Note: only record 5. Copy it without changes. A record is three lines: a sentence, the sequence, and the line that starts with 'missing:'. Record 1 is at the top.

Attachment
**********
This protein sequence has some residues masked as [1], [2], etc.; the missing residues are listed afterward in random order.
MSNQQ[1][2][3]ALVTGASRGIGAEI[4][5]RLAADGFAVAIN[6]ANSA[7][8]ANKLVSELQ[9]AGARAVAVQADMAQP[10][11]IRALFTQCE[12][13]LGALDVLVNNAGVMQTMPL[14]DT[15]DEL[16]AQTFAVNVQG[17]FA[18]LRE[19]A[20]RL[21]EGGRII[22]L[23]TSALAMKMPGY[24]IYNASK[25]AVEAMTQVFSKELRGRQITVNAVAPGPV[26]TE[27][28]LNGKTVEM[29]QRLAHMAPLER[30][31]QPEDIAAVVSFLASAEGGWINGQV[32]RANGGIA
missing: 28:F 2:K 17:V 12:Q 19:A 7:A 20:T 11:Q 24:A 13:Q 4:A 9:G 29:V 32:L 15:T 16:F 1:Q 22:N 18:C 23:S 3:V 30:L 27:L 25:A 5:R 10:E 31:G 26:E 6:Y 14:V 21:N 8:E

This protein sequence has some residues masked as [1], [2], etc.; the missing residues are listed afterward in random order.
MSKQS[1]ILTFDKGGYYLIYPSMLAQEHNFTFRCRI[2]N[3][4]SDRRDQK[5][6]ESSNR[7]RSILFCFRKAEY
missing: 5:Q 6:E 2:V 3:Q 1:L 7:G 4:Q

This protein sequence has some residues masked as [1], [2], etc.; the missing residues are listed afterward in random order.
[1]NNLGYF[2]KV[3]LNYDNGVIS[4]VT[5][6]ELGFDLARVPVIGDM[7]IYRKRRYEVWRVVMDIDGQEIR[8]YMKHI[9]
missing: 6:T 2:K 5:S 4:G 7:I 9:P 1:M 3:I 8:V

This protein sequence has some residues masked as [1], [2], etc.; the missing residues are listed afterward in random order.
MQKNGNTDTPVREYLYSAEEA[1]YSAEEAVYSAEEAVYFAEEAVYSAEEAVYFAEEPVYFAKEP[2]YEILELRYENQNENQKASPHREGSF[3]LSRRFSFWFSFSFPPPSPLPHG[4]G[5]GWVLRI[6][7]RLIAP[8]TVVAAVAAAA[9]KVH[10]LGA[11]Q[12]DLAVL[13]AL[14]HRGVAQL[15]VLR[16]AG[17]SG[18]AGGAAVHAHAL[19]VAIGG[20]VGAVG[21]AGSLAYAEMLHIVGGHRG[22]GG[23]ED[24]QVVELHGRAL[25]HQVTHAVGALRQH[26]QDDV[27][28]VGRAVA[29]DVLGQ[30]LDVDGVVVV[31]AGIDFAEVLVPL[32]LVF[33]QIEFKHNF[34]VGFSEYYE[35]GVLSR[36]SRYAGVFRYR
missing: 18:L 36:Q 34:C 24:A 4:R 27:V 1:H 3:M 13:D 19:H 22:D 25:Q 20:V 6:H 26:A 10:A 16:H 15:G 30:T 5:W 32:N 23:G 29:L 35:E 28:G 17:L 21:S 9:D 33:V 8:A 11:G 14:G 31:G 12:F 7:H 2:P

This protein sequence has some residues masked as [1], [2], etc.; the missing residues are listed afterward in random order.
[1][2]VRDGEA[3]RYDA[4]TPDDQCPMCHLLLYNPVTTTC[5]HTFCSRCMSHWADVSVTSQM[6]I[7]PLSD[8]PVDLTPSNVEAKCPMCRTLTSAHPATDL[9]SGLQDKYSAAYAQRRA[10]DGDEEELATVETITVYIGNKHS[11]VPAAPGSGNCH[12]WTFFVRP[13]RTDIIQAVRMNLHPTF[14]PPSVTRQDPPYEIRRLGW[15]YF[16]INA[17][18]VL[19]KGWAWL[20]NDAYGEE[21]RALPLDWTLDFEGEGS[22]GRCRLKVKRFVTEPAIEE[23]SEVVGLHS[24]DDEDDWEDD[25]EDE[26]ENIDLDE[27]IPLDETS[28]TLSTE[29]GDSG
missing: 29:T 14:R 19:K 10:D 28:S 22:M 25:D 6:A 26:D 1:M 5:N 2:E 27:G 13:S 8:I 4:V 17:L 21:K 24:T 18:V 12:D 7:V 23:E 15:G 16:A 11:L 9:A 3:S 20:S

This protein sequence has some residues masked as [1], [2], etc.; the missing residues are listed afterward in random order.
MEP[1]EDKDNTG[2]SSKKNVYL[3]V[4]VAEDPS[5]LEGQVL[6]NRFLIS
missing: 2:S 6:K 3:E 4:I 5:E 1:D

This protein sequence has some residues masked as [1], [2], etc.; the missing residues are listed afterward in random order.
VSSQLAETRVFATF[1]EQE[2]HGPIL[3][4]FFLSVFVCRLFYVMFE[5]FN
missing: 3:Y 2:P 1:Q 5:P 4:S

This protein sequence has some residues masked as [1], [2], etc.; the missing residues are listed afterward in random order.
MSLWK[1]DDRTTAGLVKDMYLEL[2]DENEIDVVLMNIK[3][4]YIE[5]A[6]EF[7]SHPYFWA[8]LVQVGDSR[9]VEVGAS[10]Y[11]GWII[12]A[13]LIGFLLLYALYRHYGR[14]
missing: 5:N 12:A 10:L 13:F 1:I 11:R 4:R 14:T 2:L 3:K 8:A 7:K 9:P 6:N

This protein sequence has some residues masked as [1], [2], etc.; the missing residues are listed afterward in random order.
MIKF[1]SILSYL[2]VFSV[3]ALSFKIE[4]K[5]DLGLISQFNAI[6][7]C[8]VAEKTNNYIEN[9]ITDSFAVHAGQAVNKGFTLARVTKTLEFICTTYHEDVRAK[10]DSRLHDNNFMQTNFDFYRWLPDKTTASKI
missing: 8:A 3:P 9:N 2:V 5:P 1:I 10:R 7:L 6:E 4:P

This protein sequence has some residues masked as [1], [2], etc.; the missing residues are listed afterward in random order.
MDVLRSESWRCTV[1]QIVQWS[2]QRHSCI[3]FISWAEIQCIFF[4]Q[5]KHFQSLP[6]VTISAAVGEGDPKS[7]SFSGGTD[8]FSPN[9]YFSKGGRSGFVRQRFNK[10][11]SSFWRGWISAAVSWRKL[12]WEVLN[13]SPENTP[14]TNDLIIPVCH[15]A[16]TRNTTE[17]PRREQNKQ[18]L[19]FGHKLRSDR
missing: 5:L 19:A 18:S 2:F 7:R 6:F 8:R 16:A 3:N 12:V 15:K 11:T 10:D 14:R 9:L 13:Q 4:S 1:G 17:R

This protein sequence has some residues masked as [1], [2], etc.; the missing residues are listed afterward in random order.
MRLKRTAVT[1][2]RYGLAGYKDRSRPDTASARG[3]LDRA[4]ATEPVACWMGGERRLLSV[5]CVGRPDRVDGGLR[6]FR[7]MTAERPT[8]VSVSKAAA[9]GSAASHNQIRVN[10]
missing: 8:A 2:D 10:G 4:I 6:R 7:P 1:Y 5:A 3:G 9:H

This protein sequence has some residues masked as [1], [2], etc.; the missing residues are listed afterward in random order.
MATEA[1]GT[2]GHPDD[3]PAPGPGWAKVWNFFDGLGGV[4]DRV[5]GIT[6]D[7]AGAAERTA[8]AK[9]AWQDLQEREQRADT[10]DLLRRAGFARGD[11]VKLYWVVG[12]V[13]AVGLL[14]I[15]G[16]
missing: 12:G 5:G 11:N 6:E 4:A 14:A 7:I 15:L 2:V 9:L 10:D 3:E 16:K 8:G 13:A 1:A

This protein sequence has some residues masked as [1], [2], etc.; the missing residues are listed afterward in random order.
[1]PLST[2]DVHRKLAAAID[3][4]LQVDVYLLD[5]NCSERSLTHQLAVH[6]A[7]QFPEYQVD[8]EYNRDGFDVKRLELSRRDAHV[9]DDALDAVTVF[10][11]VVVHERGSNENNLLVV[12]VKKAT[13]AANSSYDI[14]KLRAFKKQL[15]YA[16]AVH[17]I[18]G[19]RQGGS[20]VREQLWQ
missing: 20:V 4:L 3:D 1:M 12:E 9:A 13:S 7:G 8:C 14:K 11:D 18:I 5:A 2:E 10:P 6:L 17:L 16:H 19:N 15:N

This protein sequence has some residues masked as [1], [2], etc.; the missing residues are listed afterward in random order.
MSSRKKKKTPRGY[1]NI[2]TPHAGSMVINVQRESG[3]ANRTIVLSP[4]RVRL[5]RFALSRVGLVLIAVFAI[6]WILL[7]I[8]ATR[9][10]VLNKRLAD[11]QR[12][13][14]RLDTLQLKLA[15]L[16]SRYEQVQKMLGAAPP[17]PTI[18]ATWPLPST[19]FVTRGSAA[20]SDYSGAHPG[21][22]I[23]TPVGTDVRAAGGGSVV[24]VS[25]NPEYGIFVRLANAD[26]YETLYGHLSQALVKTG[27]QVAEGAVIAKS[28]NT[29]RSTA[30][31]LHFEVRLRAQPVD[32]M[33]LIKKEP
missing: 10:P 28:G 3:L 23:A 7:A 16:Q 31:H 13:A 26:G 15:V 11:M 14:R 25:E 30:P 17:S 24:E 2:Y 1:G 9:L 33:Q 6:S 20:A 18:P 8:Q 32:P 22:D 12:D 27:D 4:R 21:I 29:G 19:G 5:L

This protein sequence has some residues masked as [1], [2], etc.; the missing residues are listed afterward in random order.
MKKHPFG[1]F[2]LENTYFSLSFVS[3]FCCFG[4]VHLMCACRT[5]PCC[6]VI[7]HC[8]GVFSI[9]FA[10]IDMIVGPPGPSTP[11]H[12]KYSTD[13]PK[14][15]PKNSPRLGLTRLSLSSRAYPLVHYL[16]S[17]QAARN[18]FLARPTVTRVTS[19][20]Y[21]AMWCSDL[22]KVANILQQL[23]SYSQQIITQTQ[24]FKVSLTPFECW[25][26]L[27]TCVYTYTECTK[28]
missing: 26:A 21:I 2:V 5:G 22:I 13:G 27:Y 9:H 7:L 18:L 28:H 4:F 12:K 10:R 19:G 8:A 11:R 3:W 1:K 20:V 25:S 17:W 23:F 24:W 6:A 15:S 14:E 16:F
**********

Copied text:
This protein sequence has some residues masked as [1], [2], etc.; the missing residues are listed afterward in random order.
[1][2]VRDGEA[3]RYDA[4]TPDDQCPMCHLLLYNPVTTTC[5]HTFCSRCMSHWADVSVTSQM[6]I[7]PLSD[8]PVDLTPSNVEAKCPMCRTLTSAHPATDL[9]SGLQDKYSAAYAQRRA[10]DGDEEELATVETITVYIGNKHS[11]VPAAPGSGNCH[12]WTFFVRP[13]RTDIIQAVRMNLHPTF[14]PPSVTRQDPPYEIRRLGW[15]YF[16]INA[17][18]VL[19]KGWAWL[20]NDAYGEE[21]RALPLDWTLDFEGEGS[22]GRCRLKVKRFVTEPAIEE[23]SEVVGLHS[24]DDEDDWEDD[25]EDE[26]ENIDLDE[27]IPLDETS[28]TLSTE[29]GDSG
missing: 29:T 14:R 19:K 10:D 28:S 22:M 25:D 6:A 26:D 1:M 5:N 2:E 27:G 13:S 8:I 4:V 17:L 21:K 24:T 18:V 12:D 7:V 23:E 15:G 16:A 11:L 9:A 3:S 20:S